Friday, June 24, 2011

Appeals Court holds that word maintain in coverage means keep in place, not keep in working order

French King Restaurant, insured by Interstate, had in place had a dry chemical fire suppression system.

The insurance policy contained a "protective safeguards endorsement," or PSE, which required French King "to maintain" the fire suppression system. The policy excluded coverage for loss or damage caused by by or resulting from fire if French King "knew of any suspension or impairment" in the system or failed to maintain the system "in complete working order."

In 2002 Kidde, the manufacturer of the fire suppression system, issued a bulletin advising that it would no longer support dry chemical systems. Kidde had previously recommended that dry chemical systems be upgraded to wet chemical systems. As of 2002, the dry system could no longer be inspected, serviced, recharged, or repaired.

In 2003, the company French King hired to inspect its fire protection system warned it that the system was not in accordance with current requirements.

In 2004 the Executive Office for Public Safety announced that dry systems needed to be upgraded to wet systems.

After the subject insurance policy was issued in 2005, the private fire inspector again informed French King that to be in compliance with current standards a wet fire suppression system was required. That same month, the city's building inspector informed French King that he could not issue a certificate of inspection until the system had been fixed.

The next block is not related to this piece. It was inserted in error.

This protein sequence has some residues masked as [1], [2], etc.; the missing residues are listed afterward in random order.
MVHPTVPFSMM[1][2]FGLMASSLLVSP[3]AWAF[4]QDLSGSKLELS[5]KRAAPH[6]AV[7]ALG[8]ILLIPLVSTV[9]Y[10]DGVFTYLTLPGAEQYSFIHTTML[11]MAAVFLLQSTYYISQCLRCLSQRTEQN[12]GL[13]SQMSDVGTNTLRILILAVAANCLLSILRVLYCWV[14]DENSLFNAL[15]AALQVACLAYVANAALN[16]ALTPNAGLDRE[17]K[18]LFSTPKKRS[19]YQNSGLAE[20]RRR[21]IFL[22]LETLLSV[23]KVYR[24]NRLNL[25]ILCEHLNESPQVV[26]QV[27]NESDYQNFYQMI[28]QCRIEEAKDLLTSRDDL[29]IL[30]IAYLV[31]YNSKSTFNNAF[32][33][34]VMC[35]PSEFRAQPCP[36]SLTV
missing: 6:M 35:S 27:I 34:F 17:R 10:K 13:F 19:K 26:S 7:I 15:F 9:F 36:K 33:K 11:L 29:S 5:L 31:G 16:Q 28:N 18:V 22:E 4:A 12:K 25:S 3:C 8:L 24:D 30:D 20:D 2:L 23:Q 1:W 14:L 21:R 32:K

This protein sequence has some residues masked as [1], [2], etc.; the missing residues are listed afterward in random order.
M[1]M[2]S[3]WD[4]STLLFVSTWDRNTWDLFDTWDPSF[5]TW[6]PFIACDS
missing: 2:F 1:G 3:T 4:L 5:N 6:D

In October, 2005 there was a fire at the restaurant. The fire suppression system failed to function. Interstate declined to pay the loss on the grounds that French King had failed to "maintain" the fire suppression system and that exclusions relating to the fire suppression system applied.

In French King Realty Inc. v. Interstate Fire & Cas. Co., 79 Mass. App. Ct. 653 (2011), the Massachusetts Appeals Court held that the word "maintain" was ambiguous and must be interpreted in a manner favorable to French King as meaning merely having a fire suppression system in place.

The court ruled that coverage was excluded by the exclusion for loss or damage if the insured knew of any suspension or impairment in the fire protection system. It held that the record showed clearly that French King knew that the fire suppression system was impaired. It ruled that coverage was also excluded because French King failed to maintain the system "in complete working order."

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